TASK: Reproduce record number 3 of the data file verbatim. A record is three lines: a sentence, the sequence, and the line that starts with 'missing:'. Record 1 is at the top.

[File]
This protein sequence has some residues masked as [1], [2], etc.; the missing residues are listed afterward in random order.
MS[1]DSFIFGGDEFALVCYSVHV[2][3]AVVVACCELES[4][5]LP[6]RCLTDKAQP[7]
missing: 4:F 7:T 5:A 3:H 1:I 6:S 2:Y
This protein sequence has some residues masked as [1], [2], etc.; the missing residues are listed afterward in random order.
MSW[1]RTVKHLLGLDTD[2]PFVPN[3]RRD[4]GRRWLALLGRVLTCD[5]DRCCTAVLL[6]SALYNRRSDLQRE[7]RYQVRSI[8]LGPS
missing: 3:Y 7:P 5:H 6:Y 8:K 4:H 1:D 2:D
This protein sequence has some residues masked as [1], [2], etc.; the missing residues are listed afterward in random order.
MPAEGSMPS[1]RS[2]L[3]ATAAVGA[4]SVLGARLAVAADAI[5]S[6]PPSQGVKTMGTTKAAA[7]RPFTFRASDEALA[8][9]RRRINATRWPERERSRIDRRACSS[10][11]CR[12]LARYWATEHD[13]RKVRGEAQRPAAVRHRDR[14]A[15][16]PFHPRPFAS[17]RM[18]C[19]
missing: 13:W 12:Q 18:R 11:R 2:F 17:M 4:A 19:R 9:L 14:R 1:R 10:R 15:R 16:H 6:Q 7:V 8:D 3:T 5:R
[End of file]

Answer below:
This protein sequence has some residues masked as [1], [2], etc.; the missing residues are listed afterward in random order.
MPAEGSMPS[1]RS[2]L[3]ATAAVGA[4]SVLGARLAVAADAI[5]S[6]PPSQGVKTMGTTKAAA[7]RPFTFRASDEALA[8][9]RRRINATRWPERERSRIDRRACSS[10][11]CR[12]LARYWATEHD[13]RKVRGEAQRPAAVRHRDR[14]A[15][16]PFHPRPFAS[17]RM[18]C[19]
missing: 13:W 12:Q 18:R 11:R 2:F 17:M 4:A 19:R 9:L 14:R 1:R 10:R 15:R 16:H 6:Q 7:V 8:D 3:T 5:R